Americans consume a vast variety of goods and services with healthcare (21.0%), housing (18.8%) and recreation/entertainment (10.2%) topping the list. Surprisingly, Americans spend more on entertaining themselves (recreation and entertainment, 8.9%) than they do on groceries (food and beverages, 8%)—a sign of “conspicuous consumption”.
Conspicuous consumption is generally defined as spending on goods and services mainly for the purpose of displaying income, wealth or social status. Consumers naturally want the latest gizmos and to keep up with the “Jones”. However, advertising, easy money (credit) and federal stimuli encourage consumption practices that far outstrip our ability to pay. It is this inability to pay—both in government and the private sectors—that puts the American economy at risk.
America has a consumption conundrum. On one hand, the US economy is dominated by consumption (71%) that must be maintained in order for the economy to prosper. On the other hand, conspicuous, unneeded or unessential consumption without the ability to repay spiraling indebtedness risks defaults, ever higher interest rates, and bankruptcy. Approximately 50,000 businesses and 1 million individuals file for bankruptcy each year. Bankruptcies in major cities, like Stockton, Harrisburg and Detroit, indicate that something is amiss.
Consumption-Based Economy Sustainability. Is our consumption-based economy sustainable? Jobenomics assesses the short-term outlook as favorable and the long-term outlook as unfavorable. However, the long-term outlook could be favorable if the American populace and their elected leaders exploit the advantages of the US labor force and solve a number of significant challenges facing US economic growth.
Americans have a number of advantages in regard to the global economy. Primary advantages include inertia, innovation, adaptability, natural resources, and the dollar as the world’s currency—all of which will sustain the US economy in the short-term.
- In physics, inertia is defined as a property of matter to retain its momentum in the absence of an external force. The same is true of our consumption-based economy that has retained momentum over the last five decades as shown on the 1959 to 2012 Personal Consumption/Expenditures by Major Types of Product chart . Even the Great Recession of 2008-2009 caused only a temporary speed-bump in US personal consumption expenditures. Even with all its challenges, the US economy is still the largest, most vibrant and the most stable in the world.
- Innovation is part of the American fabric. Historically, Americans have been the first to embrace disruptive technologies that transform life, business and the global economy. US innovators and entrepreneurs have revolutionized our society many times in the last century from the military-technological revolution in the 1950s/60s, to the information-technology revolution in the 1980s/90s and todays energy-technology revolution.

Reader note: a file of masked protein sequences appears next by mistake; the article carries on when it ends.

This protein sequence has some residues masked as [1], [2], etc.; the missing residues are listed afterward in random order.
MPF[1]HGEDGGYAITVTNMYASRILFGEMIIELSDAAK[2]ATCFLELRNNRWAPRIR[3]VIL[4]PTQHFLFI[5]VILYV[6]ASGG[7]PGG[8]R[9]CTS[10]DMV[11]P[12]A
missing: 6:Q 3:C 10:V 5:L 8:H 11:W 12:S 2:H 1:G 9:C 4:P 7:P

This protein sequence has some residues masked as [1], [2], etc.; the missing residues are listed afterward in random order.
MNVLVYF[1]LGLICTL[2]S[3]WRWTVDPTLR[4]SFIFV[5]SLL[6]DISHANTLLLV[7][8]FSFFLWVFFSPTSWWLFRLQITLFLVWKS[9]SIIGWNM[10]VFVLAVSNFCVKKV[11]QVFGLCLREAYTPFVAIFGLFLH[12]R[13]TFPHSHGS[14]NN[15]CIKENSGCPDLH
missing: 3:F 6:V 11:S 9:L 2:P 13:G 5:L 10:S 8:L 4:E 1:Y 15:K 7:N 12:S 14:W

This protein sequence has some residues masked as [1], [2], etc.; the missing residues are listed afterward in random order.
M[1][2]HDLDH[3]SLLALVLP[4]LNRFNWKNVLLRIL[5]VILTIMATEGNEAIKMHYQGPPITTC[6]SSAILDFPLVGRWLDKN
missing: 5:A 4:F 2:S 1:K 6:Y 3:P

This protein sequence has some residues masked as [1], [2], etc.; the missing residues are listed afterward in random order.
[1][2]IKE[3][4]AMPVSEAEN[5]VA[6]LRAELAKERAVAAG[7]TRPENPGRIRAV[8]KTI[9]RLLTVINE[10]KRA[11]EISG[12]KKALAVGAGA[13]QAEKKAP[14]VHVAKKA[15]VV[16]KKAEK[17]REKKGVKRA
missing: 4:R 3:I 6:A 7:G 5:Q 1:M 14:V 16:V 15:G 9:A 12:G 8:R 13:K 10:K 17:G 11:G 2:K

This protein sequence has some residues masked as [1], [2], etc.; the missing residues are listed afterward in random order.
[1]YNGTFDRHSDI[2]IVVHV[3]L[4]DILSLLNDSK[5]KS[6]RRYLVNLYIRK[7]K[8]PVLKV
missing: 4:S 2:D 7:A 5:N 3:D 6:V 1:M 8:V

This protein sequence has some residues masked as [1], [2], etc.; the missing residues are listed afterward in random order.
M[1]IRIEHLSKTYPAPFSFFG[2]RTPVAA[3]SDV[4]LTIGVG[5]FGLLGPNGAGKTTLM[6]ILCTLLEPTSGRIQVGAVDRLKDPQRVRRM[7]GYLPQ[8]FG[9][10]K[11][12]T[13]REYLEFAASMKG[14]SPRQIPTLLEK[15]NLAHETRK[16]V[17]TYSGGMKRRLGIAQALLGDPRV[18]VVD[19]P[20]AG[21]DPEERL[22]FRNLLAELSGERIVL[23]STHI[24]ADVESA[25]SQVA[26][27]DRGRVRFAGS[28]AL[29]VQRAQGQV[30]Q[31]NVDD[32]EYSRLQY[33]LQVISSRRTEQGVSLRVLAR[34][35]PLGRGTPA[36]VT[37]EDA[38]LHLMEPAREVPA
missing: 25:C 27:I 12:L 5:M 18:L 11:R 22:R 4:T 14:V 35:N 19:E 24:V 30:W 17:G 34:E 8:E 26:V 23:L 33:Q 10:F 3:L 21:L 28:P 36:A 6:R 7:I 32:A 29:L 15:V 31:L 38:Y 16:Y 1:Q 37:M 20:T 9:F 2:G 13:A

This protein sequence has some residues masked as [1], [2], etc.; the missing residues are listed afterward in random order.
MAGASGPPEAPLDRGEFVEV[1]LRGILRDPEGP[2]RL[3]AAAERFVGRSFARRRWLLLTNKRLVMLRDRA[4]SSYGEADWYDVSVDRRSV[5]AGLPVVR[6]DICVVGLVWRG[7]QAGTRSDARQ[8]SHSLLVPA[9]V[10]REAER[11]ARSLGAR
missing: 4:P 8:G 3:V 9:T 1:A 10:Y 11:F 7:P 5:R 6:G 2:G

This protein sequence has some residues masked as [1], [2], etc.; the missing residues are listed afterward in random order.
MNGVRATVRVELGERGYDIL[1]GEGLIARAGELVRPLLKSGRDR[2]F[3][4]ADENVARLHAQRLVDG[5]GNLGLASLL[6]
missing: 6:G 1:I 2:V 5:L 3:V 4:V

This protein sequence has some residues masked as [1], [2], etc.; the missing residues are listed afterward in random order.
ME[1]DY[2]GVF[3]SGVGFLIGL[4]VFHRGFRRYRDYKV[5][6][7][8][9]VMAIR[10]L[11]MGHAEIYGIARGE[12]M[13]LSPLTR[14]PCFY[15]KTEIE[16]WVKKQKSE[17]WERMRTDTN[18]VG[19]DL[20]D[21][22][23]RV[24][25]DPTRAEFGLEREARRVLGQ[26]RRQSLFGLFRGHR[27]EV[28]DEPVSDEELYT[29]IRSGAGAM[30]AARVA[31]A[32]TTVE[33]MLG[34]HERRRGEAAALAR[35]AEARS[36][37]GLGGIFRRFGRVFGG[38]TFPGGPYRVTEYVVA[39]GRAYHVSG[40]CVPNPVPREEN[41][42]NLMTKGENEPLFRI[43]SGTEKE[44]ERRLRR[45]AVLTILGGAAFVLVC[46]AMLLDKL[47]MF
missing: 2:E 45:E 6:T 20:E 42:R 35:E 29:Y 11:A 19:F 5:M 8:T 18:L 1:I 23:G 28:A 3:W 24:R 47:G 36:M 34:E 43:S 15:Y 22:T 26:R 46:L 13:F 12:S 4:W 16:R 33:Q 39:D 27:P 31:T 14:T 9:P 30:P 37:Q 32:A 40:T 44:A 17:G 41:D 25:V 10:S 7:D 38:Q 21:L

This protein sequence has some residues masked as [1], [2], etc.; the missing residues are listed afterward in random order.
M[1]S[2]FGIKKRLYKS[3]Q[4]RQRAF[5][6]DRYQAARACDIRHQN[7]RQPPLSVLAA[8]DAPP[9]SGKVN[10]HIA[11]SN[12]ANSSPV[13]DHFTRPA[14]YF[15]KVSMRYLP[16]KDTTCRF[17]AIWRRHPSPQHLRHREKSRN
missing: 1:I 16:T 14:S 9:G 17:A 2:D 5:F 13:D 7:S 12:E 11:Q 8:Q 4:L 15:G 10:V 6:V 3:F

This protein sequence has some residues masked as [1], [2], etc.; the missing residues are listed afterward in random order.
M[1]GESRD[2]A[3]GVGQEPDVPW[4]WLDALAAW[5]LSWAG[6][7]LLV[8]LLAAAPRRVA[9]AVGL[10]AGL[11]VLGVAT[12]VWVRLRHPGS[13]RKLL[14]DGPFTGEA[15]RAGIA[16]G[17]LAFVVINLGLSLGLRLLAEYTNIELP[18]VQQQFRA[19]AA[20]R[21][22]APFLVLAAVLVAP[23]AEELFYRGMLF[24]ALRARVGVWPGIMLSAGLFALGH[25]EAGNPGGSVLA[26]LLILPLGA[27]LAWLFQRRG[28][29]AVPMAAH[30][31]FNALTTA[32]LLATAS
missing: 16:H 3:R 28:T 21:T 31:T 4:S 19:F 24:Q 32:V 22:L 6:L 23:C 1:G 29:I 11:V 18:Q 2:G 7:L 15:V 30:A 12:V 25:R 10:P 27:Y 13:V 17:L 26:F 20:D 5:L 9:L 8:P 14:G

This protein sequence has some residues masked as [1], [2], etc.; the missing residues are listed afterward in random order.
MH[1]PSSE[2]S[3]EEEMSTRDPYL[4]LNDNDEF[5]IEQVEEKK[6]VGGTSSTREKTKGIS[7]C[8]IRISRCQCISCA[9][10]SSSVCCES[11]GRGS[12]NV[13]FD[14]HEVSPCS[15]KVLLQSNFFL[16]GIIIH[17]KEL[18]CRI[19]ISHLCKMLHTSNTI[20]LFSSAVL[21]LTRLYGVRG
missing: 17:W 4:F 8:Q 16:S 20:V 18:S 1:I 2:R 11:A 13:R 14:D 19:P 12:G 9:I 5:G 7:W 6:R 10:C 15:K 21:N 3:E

- Americans adapt to change. Within the last 200 years, Americans transitioned from: pre-consumer to consumption-based, agriculturally-based to industrial-based, industrially-based to information technology-based, from dependence on goods to services, as well as rural to urban. In 1810, only 6.1% of Americans lived in cities. By 1910, 45.6% lived in cities. Today, 80.7% of all Americans live are urbanites.
- Unlike most countries, America has ample resources. The most important resource is human. When we run short of human resources, America has been able to attract and retain foreign talent. The second most important resources is natural. We have abundant supply of arable land, water and energy. Our challenge is to husband these resources in an economically and environmentally balanced way.
- The dollar is the world’s reserve currency. While there is a lot of talk about replacing the dollar with a new form of global currency based on a “basket” of currencies or commodities, the dollar should remain the world’s currency in near future. Being the world’s reserve currency, allows the US federal government to print and borrow money to manage its cash flow needs. This is not true of almost any other country on earth.
However, America has a number of significant challenges to include debt/deficits, fiscal/monetary policy, financial disruptions and demographics that could upend our consumption-based economy.
- The US is now the greatest debtor nation in the world. Over-consumption caused US private and public debt (the total of all US government, households, corporations and financial institutions) to surge upward to $45 trillion, or 300% of US GDP. Eventually these debts will be reconciled via dollar devaluation, increased interest payments, defaults or high inflation.
- The US Congress is responsible for fiscal policy (tax and spending) and the US Federal Reserve System is responsible for monetary policy (printing money and setting interest rates). As long as the US Congress spends $1 trillion more each year than it takes in taxes and the Fed continues to stimulate the economy at an average of $1 trillion a year, consumption will continue unabated with copious amounts of “easy” money. This rate of spending cannot last. Hopefully, the US economy will strong enough to operate on its own when government stimuli end.